Mon Dec 4th through Sat the 9th, 2017 at Long Beach Convention Center
This paper talks about noise tolerant learning (both active and passive) for s-concave distributions. Learning results have been established for the more restrictive log-concave distributions and this paper goes beyond log-concave distributions and provides variants of well known AL algorithms such as Margin Based Active learning (for the active learning setup) and a variant of the Baum's algorithm (for passive learning setup). While the algorithms themselves are not new (in stylistic sense), a lot of technical results regarding s-concave distributions needs to be derived that can be used in the analysis and design of the above mentioned algorithms. The central contribution is essentially deriving these convex geometric results. I do not have any major objective comments, except about the importance of this work. My main reservation is that while the paper seems to advance the state-of-art in learning theory, I am not sure if these algorithms and results will have much impact outside the learning theory community.
This paper extends several previous results on active learning and efficient passive learning from isotropic log-concave distributions to isotropic s-concave distributions with a certain range of s values. The latter is a more general class, that includes log-concave distributions. The results are derived from several new geometric bounds on such distributions, which are similar to previous bounds for log-concave distributions, but more general, capturing also the fact that s-concave distributions can have fat tails. All of the proofs are provided in the appendix, which I did not verify. The algorithms used are the same ones previously used for log-concave distributions.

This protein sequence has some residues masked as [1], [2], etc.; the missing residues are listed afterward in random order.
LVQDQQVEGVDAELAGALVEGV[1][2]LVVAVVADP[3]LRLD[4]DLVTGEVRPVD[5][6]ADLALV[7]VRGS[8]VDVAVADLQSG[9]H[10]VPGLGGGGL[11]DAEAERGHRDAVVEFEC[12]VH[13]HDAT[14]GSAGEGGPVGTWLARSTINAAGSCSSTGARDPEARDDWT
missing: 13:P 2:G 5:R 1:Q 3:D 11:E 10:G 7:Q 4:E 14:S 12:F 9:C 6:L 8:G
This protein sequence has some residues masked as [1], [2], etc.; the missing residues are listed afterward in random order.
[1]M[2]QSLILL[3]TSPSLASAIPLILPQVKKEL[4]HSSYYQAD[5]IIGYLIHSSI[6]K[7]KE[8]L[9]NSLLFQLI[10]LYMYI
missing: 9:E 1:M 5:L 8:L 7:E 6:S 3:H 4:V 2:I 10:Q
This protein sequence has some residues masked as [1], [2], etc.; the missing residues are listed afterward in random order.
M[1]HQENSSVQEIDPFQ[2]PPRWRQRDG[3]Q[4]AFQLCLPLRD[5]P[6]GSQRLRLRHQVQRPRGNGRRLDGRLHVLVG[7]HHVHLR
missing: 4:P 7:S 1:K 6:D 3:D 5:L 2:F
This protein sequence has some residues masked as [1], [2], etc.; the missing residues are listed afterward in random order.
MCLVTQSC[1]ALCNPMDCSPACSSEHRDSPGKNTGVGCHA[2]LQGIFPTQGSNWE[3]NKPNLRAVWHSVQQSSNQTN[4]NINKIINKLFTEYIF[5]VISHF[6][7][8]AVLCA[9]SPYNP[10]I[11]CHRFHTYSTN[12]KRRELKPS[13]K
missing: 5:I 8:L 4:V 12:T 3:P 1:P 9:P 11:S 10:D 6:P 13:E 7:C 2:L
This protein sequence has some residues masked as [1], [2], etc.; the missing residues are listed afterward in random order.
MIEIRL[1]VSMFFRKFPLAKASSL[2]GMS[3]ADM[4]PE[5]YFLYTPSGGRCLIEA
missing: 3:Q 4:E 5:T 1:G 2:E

The results presented in the paper are quite technical. While the paper is relatively clearly written, the results themselves are presented in a highly technical manner which is not easy to interpret. For instance, Theorem 15 and 16 give very complicated label complexity bounds for a single algorithmic iteration. They do not give a single, interpretable, label complexity bound which holds for the entire algorithm. I recommend that the authors improve this aspect of their presentation.
Overall, the paper presents results that advance the theory of active and passive learning. However, due to the technicality of the results and the presentation, it is hard to gain scientific insight from them.
This review is adapted from my review from COLT 2017 - My feedback to this paper has not changed much since then.
This paper studies a new family of distributions, s-concave distributions, which appears in works of (Brascamp and Lieb, 1976; Bobkov, 2007, Chandrasekaran, Deshpande and Vempala, 2009). The main result is a series of upper and lower bounds regarding its probability distribution function and its measure over certain regions. These inequalities can be readily applied to (active) learning linear separators and learning the intersection of two halfspaces.
Overall this is an interesting paper, extending the family of distributions in which the problem of learning linear separators can be efficiently solved. This may spur future research on establishing new distribution-dependent conditions for (efficient) learnability.
Technical quality: on one hand, the results are impressive, since the family of admissible distributions (in the sense of Awasthi, Balcan and Long, 2014 and Klivans, Long and Tang, 2009) is broadened; on the other hand, the analysis only works when -1/(2n+3)<=s<=0. In high dimensional settings, the range of s is fairly small.
Novelty: the result of this paper follows the reasoning in (Lovasz and Vempala, 2007); but this is definitely a non-trivial extension.
Potential Impact: this work may spur future research on distributional conditions for efficient learnability.